MELISSA BLOCK, host:
This is ALL THINGS CONSIDERED from NPR News. I'm Melissa Block.
ROBERT SIEGEL, host:
I'm Robert Siegel. And it's time now for All Tech Considered.
(Soundbite of music)
SIEGEL: Walk down the aisle of a plane or a subway car these days and you'll very possibly see someone engrossed in what looks like an Etch A Sketch for grown ups. It's an eReader and that person is reading a book or a newspaper on an electronic screen. It might be a Kindle from Amazon, Sony also has the PRS-600 and Barnes and Noble is coming out soon with the Nook. In a moment, we will hear from our resident tech expert about the stiff competition for the pretty small number of people buying eReaders.
First, we'll hear about the technology that tries to make these devices easier on the eyes than laptops and iPhones. Tina Antolini from WFCR in Amherst, Massachusetts has that story.
TINA ANTOLINI: If my neighborhood public library is any indication, digital readers could soon be giving old fashioned books a run for their literary money.
So, I'm here in my local public library, which has three Kindles that it loans out to people. There is a really long waiting list for all three of them. I had to kind of sneak in when the library first opened this morning, so I can snag it for sometime before they sent it out again with the next patron. My charge? To see how the read of a digital reader measured up to, say, my laptop. Let's turn this thing on. And it has opened up to "Stiff: The Curious Lives of Human Cadavers" by Mary Roach.
(Soundbite of laughter)
ANTOLINI: Apparently, that's what the last person was reading on here. It is a lot easier to read. There's, like, no glare. Making the text on this Kindle's page, be it about cadavers or whatever else, look more like a real book. It was the goal for E Ink. That's the company that makes the quote-unquote, "paper" for these devices. Sri Peruvemba is vice president at E Ink.
Mr. SRI PERUVEMBA (Vice President, E Ink): The kind of displays that you use in laptops and monitors and so on and so forth, the contents are not fun to read at all. It strains your eye and what we tried to do was create an electronic display that makes it look kind of like paper. Yet, the contents are changeable.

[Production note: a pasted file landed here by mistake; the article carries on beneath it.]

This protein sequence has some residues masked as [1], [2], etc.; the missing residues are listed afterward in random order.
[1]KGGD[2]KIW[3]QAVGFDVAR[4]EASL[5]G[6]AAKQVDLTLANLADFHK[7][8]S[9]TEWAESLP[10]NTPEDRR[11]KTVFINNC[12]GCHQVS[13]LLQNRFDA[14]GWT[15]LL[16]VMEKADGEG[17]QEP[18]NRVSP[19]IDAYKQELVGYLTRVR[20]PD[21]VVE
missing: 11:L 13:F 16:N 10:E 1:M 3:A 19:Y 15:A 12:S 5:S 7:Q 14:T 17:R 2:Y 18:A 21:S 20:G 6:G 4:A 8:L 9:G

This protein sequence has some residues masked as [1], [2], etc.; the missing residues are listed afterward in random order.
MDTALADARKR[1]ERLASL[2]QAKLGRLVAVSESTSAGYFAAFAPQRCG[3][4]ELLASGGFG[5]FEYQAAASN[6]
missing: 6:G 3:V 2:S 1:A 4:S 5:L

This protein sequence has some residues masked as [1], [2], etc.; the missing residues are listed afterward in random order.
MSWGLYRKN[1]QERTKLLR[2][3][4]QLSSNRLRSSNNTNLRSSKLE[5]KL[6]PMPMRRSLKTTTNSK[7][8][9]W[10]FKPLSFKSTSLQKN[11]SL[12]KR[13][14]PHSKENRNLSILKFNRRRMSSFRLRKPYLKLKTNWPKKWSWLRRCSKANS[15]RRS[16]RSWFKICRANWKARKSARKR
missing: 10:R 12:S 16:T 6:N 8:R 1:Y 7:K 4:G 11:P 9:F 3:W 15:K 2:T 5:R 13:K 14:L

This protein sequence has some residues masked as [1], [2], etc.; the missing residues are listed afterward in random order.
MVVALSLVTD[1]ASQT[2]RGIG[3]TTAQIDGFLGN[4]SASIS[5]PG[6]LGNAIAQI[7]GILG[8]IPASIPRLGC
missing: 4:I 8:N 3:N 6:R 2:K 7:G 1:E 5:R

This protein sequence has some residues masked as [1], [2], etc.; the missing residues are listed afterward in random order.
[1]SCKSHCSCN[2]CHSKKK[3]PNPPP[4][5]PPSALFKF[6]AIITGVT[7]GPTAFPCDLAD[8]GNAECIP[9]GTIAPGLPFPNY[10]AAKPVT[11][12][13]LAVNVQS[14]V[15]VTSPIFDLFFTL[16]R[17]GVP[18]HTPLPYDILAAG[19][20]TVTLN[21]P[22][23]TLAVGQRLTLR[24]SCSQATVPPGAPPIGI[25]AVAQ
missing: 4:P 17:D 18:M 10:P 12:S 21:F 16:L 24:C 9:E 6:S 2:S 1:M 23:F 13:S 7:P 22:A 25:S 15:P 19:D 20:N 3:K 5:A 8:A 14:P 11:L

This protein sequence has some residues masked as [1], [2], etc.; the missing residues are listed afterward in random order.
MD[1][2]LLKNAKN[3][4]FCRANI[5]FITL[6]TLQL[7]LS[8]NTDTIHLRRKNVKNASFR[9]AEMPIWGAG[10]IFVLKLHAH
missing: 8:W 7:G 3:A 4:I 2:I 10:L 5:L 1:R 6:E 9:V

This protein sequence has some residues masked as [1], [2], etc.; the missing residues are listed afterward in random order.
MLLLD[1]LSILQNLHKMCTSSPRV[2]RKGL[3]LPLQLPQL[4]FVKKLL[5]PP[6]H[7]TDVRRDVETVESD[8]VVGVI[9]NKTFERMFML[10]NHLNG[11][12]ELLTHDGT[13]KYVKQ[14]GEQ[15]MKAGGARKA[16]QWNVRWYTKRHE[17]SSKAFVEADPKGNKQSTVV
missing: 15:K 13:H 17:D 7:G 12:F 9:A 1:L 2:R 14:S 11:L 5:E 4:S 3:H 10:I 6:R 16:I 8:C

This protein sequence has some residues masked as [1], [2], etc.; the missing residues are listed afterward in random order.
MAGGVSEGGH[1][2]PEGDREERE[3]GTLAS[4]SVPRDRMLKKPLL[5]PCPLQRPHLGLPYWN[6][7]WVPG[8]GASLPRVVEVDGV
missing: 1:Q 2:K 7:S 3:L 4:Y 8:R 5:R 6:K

ANTOLINI: Here's how they did it. Each display page of the e-book is covered in millions of tiny micro-capsules that can turn black, white or some shade of gray. An electrical charge prods the capsules to turn one color or another. And they can be programmed to form words, images, you name it.
Mr. PERUVEMBA: In some ways, it's like the Christmas lights. You can turn them on and off in a sequence, so you get the feeling that the lights are actually moving when they're actually stationary. That is the beauty of this technology.
ANTOLINI: Right now, E Ink has a corner on this market, but next year will bring competitors with a less expensive product, and ones that give you a color display. It's not just gadgets like the Kindle that are using this reader-friendly technology. Peruvemba whips out a cell phone made by Samsung. When you turn it on its side, the phone's numbers can morph into letters.
Mr. PERUVEMBA: You have the option to do some texting and the keyboard changes on you and you're in texting mode because it's not ordinary keys. They are E Ink displays that form these keys and the keys are reprogrammable.
ANTOLINI: And with 30 million people already staring at the little screens on their iPhones, cell phone manufacturers have incentive to make their products a little easier on the eye. So maybe I wouldn't mind reading a whole book about cadavers on my phone.
For NPR News, I'm Tina Antolini.
NPR transcripts are created on a rush deadline by Verb8tm, Inc., an NPR contractor, and produced using a proprietary transcription process developed with NPR. This text may not be in its final form and may be updated or revised in the future. Accuracy and availability may vary. The authoritative record of NPR’s programming is the audio record.